Windows Azure Storage BUILD Talk - What’s Coming, Best Practices and Internals

Windows Azure Storage BUILD Talk - What’s Coming, Best Practices and Internals

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At Microsoft’s Build conference we spoke about Windows Azure Storage internals, best practices and a set of exciting new features that we have been working on. Before we go ahead talking about the exciting new features in our pipeline, let us reminiscence a little about the past year. It has been almost a year since we blogged about the number of objects and average requests per second we serve.

This past year once again has proven to be great for Windows Azure Storage with many external customers and internal products like XBox, Skype, SkyDrive, Bing, SQL Server, Windows Phone, etc, driving significant growth for Windows Azure Storage and making it their choice for storing and serving critical parts of their service. This has resulted in Windows Azure Storage hosting more than 8.5 trillion unique objects and serving over 900K request/sec on an average (that’s over 2.3 trillion requests per month). This is a 2x increase in number of objects stored and 3x increase in average requests/sec since we last blogged about it a year ago!

In the talk, we also spoke about a variety of new features in our pipeline. Here is a quick recap on all the features we spoke about.

  • Queue Geo-Replication: we are pleased to announce that all queues are now geo replicated for Geo Redundant Storage accounts. This means that all data for Geo Redundant Storage accounts are now geo-replicated (Blobs, Tables and Queues).

By end of CY ’13, we are targeting to release the following features:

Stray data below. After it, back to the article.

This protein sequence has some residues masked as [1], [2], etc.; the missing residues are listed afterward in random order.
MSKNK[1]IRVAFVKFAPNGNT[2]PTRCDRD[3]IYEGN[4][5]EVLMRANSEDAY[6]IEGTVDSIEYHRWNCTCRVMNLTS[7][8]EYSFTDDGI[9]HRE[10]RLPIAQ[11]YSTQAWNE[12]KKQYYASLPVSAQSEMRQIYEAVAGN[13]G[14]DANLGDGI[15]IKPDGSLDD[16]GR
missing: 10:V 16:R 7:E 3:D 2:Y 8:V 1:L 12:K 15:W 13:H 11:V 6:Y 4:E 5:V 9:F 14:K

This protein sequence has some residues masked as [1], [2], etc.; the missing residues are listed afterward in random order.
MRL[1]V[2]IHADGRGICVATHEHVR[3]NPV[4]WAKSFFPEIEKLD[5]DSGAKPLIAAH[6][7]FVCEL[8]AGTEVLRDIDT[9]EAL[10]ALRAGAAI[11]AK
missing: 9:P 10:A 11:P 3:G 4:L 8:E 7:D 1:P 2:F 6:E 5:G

• Secondary read-only access: we will provide a secondary endpoint that can be utilized to read an eventually consistent copy of your geo-replicated data. In addition, we will provide an API to retrieve the current replication lag for your storage account. Applications will be able to access the secondary endpoint as another source for computing over the accounts data as well as a fallback option if primary is not available.
  • Windows Azure Import/Export: we will preview a new service that allows customers to ship terabytes of data in/out of Windows Azure Blobs by shipping disks.
  • Real-Time Metrics: we will provide in near real-time per minute aggregates of storage metrics for Blobs, Tables and Queues. These metrics will provide more granular information about your service, which hourly metrics tends to smoothen out.
  • Cross Origin Resource Sharing (CORS): we will enable CORS for Azure Blobs, Tables and Queue services. This enables our customers to use Javascript in their web pages to access storage directly. This will avoid requiring a proxy service to route storage requests to circumvent the fact that browsers prevent cross domain access.
  • JSON for Azure Tables: we will enable OData v3 JSON protocol which is much lighter and performant than AtomPub. In specific, JSON protocol has a NoMetadata option which is a very efficient protocol in terms of bandwidth.

If you missed the Build talk, you can now access it from here as it covers in more detail the above mentioned features in addition to best practices.

Brad Calder and Jai Haridas

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  • Great work! Cannot wait to get our hands on CORS and JSON for Table storage.

    Speaking of CORS support. 5 weeks ago Scott Guthrie said on Twitter: twitter.com/.../341780823390957568 Any updates on this? We depend on CORS support for our HTML5 app. Should we implement a proxy kinda workaround on an Azure web role or will this feature be released really soon as Scott tweeted?

  • Great list of enhancements! Looking forward to everything especially CORS and Secondary read-only end-point.

  • @Ted,CORS will be released sometime this Fall. Scott meant to tweet that it will be announced @ BUILD but will be released this fall. Until then, as you mentioned, a proxy service would be helpful.

    Thanks,

    Jai

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